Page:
Posted May 26, 2017 By Eileen Hannigan

The energy industry is on the cusp of a big data revolution. More than 50% of households have a smart meter with some regions nearing 100% of households. Deployments of smart meters are projected to reach 70 million in 2016 and 90 million by 2020. Even without Advanced Metering Infrastructure (AMI) data, there have been increasing efforts to use existing data to build models for micro-targeting and segmentation. While these efforts offer benefits to customers, examples of big data use in other industries suggest that we should consider how we use big data modeling critically, and take steps to ensure its applications in the energy space are fair for all customers.

In her recent book, Weapons of Math Destruction: How Big Data Increases Inequality and Threatens Democracy, author and data scientist Cathy O’Neil argues that many of the commonplace applications of big data modeling disproportionately penalize particular segments of the population including the incarcerated, job seekers, and people with poor credit. Through these examples and others, O’Neil identifies three metrics of big data models that threaten equality: opaqueness, scale, and capacity for damage.

Models that are opaque combine data from many sources into an algorithm that is not accessible to the people who are affected by the algorithm and the algorithm is often deemed proprietary. For example, in the world of human resources, this includes models that predict the suitability of applicants for a job opening. Job seekers are typically unaware of the factors used in the algorithm and if they are rejected for a job, are not told why or what they could do to improve their prospects in the future. In a recursive twist, the models often include credit rating as an input, which is, itself, a model.

As these algorithms are packaged into software applications and made widely available relatively inexpensively, increasing numbers of companies use them to sift through the large numbers of applications that are received for each job opening in some industries. This effectively institutionalizes a single approach to job screening on a large scale. And, the approach carries a sheen of objectiveness and authority because it’s based on data.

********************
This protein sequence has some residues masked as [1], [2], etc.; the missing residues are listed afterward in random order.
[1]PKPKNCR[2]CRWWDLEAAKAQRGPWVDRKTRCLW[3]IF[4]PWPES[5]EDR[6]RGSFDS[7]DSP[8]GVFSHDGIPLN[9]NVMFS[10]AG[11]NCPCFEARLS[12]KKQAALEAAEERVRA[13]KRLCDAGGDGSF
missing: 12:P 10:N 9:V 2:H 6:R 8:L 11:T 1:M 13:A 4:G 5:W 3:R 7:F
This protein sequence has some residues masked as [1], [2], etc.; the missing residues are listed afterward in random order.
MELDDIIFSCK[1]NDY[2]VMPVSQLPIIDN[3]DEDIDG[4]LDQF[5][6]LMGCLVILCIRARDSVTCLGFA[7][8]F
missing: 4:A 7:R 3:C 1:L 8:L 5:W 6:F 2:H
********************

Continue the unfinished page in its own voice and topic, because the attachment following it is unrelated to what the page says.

Job seekers may be rejected from multiple jobs without any feedback as to why. And, as finding a job becomes more difficult, credit ratings suffer, resulting in a negative feedback loop for the job seeker. Furthermore, the job screening model never has a chance to learn. If the rejected job seeker finds a job elsewhere and is successful in that position, the model is never re-calibrated based on that data point.

This is one example of many offered in the book. While in some cases a model may be better than human judgment, we need to remember that humans are programming the models, interpreting the output, and subject to the results. Assuming a model is better than human judgment should not be a substitute for critically looking at the inputs and validity of the model itself.

I challenge all of us working with data in the energy space to view our models critically. Are we unfairly leaving any customers out of energy efficiency program targeting efforts because those customers have not typically participated in the past? Maybe low past participation is related to program communication efforts rather than lack of interest. Are customers who would benefit from energy efficiency upgrades paid for through on-bill financing denied that option due to credit history when those customers who have trouble paying bills are the ones who would most benefit from energy efficiency. In our planning and implementation of big data projects, whatever the field, mathematicians and data scientists must continually use an empathetic lens to question each metric “Are there other possible explanations for the patterns we are seeing?” “Are these metrics amenable to change?” “What are the long-term ramifications of this application of big data?” “Can these data models be paired with other forms of data gathering to create a more complete picture?”  As Dr. Liz Kelley  has recently argued in her blog post on the March For Science, building cross- disciplinary teams that represent a diversity of thought, experience and training can help reign in the tyranny of run-away big data, and relegate to its proper place as a tool to be leveraged for greater understanding. With careful thought leadership, the energy industry can embrace the big data revolution, improve customer experience and reduce energy use for a more resilient energy future.


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